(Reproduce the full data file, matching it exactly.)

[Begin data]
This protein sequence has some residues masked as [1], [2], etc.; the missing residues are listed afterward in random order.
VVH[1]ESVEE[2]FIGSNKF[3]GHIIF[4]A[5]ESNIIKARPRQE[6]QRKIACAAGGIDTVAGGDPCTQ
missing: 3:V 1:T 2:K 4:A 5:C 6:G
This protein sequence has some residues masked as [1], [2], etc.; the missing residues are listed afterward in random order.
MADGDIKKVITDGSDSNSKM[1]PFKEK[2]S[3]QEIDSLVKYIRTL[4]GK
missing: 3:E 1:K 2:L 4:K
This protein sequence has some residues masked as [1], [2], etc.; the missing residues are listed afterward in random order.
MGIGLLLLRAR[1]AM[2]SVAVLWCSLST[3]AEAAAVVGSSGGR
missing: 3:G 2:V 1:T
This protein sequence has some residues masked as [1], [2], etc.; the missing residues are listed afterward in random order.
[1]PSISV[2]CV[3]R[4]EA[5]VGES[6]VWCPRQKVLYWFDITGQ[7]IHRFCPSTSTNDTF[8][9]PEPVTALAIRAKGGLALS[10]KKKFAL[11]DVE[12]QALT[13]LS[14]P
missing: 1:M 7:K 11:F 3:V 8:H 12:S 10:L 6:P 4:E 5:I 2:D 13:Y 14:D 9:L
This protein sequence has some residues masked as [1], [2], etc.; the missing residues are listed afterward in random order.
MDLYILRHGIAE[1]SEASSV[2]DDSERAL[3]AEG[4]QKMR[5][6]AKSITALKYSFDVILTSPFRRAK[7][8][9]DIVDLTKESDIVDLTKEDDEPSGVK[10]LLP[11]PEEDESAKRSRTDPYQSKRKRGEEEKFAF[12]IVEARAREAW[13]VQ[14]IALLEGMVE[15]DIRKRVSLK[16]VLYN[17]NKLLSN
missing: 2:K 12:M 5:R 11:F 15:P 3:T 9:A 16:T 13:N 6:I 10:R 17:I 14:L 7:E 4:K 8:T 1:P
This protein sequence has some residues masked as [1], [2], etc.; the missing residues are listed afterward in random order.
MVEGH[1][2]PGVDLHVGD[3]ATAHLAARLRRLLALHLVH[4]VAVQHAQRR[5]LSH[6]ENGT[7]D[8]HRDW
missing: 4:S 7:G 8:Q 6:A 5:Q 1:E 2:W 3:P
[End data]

This protein sequence has some residues masked as [1], [2], etc.; the missing residues are listed afterward in random order.
VVH[1]ESVEE[2]FIGSNKF[3]GHIIF[4]A[5]ESNIIKARPRQE[6]QRKIACAAGGIDTVAGGDPCTQ
missing: 3:V 1:T 2:K 4:A 5:C 6:G
This protein sequence has some residues masked as [1], [2], etc.; the missing residues are listed afterward in random order.
MADGDIKKVITDGSDSNSKM[1]PFKEK[2]S[3]QEIDSLVKYIRTL[4]GK
missing: 3:E 1:K 2:L 4:K
This protein sequence has some residues masked as [1], [2], etc.; the missing residues are listed afterward in random order.
MGIGLLLLRAR[1]AM[2]SVAVLWCSLST[3]AEAAAVVGSSGGR
missing: 3:G 2:V 1:T
This protein sequence has some residues masked as [1], [2], etc.; the missing residues are listed afterward in random order.
[1]PSISV[2]CV[3]R[4]EA[5]VGES[6]VWCPRQKVLYWFDITGQ[7]IHRFCPSTSTNDTF[8][9]PEPVTALAIRAKGGLALS[10]KKKFAL[11]DVE[12]QALT[13]LS[14]P
missing: 1:M 7:K 11:F 3:V 8:H 12:S 10:L 6:P 4:E 5:I 2:D 13:Y 14:D 9:L
This protein sequence has some residues masked as [1], [2], etc.; the missing residues are listed afterward in random order.
MDLYILRHGIAE[1]SEASSV[2]DDSERAL[3]AEG[4]QKMR[5][6]AKSITALKYSFDVILTSPFRRAK[7][8][9]DIVDLTKESDIVDLTKEDDEPSGVK[10]LLP[11]PEEDESAKRSRTDPYQSKRKRGEEEKFAF[12]IVEARAREAW[13]VQ[14]IALLEGMVE[15]DIRKRVSLK[16]VLYN[17]NKLLSN
missing: 2:K 12:M 5:R 11:F 15:P 3:T 9:A 16:T 13:N 6:I 10:R 17:I 14:L 7:E 4:K 8:T 1:P
This protein sequence has some residues masked as [1], [2], etc.; the missing residues are listed afterward in random order.
MVEGH[1][2]PGVDLHVGD[3]ATAHLAARLRRLLALHLVH[4]VAVQHAQRR[5]LSH[6]ENGT[7]D[8]HRDW
missing: 4:S 7:G 8:Q 6:A 5:Q 1:E 2:W 3:P